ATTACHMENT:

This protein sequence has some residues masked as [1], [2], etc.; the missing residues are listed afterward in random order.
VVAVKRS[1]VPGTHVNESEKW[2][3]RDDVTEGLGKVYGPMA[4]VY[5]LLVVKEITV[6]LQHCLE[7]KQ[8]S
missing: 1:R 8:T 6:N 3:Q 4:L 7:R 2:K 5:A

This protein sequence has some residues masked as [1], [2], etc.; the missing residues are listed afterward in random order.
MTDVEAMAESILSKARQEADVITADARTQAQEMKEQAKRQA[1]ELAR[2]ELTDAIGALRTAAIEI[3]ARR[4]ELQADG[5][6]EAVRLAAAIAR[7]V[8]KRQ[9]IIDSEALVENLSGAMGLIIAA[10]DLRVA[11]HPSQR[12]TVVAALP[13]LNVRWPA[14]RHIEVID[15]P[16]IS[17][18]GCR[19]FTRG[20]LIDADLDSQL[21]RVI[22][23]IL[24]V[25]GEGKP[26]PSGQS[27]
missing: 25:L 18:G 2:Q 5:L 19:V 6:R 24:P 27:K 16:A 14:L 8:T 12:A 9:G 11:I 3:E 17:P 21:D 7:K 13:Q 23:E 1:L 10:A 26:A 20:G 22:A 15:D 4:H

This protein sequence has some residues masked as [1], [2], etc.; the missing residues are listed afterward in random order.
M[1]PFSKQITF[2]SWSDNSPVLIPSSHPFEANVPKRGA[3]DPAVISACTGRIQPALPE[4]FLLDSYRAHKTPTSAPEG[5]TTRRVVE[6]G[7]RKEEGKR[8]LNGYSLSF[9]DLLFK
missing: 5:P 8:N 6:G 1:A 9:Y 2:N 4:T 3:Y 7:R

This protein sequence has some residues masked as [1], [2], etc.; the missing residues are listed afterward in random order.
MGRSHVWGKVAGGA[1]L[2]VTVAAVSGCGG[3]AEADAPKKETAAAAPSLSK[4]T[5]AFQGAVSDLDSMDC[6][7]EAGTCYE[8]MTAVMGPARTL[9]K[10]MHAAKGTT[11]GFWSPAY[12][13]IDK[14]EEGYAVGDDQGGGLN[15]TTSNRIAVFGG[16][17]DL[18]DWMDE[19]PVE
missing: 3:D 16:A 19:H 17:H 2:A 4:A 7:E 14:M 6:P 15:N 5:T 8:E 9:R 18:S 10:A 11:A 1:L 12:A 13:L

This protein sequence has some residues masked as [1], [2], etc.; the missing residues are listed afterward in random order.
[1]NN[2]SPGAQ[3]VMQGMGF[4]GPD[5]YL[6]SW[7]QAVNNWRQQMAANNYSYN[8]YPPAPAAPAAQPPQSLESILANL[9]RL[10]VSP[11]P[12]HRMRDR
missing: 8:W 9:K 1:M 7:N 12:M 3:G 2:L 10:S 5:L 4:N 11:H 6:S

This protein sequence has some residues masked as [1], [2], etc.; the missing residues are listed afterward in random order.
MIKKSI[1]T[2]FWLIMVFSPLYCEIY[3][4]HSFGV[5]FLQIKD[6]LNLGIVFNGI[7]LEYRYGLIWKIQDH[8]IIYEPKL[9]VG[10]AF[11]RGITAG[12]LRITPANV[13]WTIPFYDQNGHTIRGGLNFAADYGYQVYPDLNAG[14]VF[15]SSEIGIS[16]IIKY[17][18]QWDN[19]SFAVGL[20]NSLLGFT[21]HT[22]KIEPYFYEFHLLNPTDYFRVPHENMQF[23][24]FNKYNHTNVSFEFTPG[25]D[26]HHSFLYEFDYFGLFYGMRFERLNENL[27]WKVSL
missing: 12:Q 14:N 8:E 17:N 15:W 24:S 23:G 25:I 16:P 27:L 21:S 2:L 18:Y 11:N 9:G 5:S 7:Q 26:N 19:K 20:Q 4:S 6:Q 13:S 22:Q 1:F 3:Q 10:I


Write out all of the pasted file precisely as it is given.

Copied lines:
This protein sequence has some residues masked as [1], [2], etc.; the missing residues are listed afterward in random order.
VVAVKRS[1]VPGTHVNESEKW[2][3]RDDVTEGLGKVYGPMA[4]VY[5]LLVVKEITV[6]LQHCLE[7]KQ[8]S
missing: 1:R 8:T 6:N 3:Q 4:L 7:R 2:K 5:A

This protein sequence has some residues masked as [1], [2], etc.; the missing residues are listed afterward in random order.
MTDVEAMAESILSKARQEADVITADARTQAQEMKEQAKRQA[1]ELAR[2]ELTDAIGALRTAAIEI[3]ARR[4]ELQADG[5][6]EAVRLAAAIAR[7]V[8]KRQ[9]IIDSEALVENLSGAMGLIIAA[10]DLRVA[11]HPSQR[12]TVVAALP[13]LNVRWPA[14]RHIEVID[15]P[16]IS[17][18]GCR[19]FTRG[20]LIDADLDSQL[21]RVI[22][23]IL[24]V[25]GEGKP[26]PSGQS[27]
missing: 25:L 18:G 2:Q 5:L 19:V 6:R 24:P 27:K 16:A 14:L 8:T 12:A 9:G 11:I 3:E 17:P 21:D 7:K 13:Q 23:E 1:L 10:A 26:A 20:G 22:A 15:D 4:H

This protein sequence has some residues masked as [1], [2], etc.; the missing residues are listed afterward in random order.
M[1]PFSKQITF[2]SWSDNSPVLIPSSHPFEANVPKRGA[3]DPAVISACTGRIQPALPE[4]FLLDSYRAHKTPTSAPEG[5]TTRRVVE[6]G[7]RKEEGKR[8]LNGYSLSF[9]DLLFK
missing: 5:P 8:N 6:G 1:A 9:Y 2:N 4:T 3:Y 7:R

This protein sequence has some residues masked as [1], [2], etc.; the missing residues are listed afterward in random order.
MGRSHVWGKVAGGA[1]L[2]VTVAAVSGCGG[3]AEADAPKKETAAAAPSLSK[4]T[5]AFQGAVSDLDSMDC[6][7]EAGTCYE[8]MTAVMGPARTL[9]K[10]MHAAKGTT[11]GFWSPAY[12][13]IDK[14]EEGYAVGDDQGGGLN[15]TTSNRIAVFGG[16][17]DL[18]DWMDE[19]PVE
missing: 3:D 16:A 19:H 17:H 2:A 4:A 7:E 14:M 6:P 15:N 5:T 8:E 9:R 18:S 10:A 11:A 1:L 12:A 13:L

This protein sequence has some residues masked as [1], [2], etc.; the missing residues are listed afterward in random order.
[1]NN[2]SPGAQ[3]VMQGMGF[4]GPD[5]YL[6]SW[7]QAVNNWRQQMAANNYSYN[8]YPPAPAAPAAQPPQSLESILANL[9]RL[10]VSP[11]P[12]HRMRDR
missing: 8:W 9:K 1:M 7:N 12:M 3:G 2:L 10:S 5:L 4:N 11:H 6:S

This protein sequence has some residues masked as [1], [2], etc.; the missing residues are listed afterward in random order.
MIKKSI[1]T[2]FWLIMVFSPLYCEIY[3][4]HSFGV[5]FLQIKD[6]LNLGIVFNGI[7]LEYRYGLIWKIQDH[8]IIYEPKL[9]VG[10]AF[11]RGITAG[12]LRITPANV[13]WTIPFYDQNGHTIRGGLNFAADYGYQVYPDLNAG[14]VF[15]SSEIGIS[16]IIKY[17][18]QWDN[19]SFAVGL[20]NSLLGFT[21]HT[22]KIEPYFYEFHLLNPTDYFRVPHENMQF[23][24]FNKYNHTNVSFEFTPG[25]D[26]HHSFLYEFDYFGLFYGMRFERLNENL[27]WKVSL
missing: 12:Q 14:N 8:E 17:N 15:W 24:S 23:G 25:I 16:P 27:L 21:S 2:L 18:Y 11:N 9:G 5:S 7:Q 26:N 19:K 20:Q 4:S 6:Q 13:S 22:Q 1:F 3:Q 10:I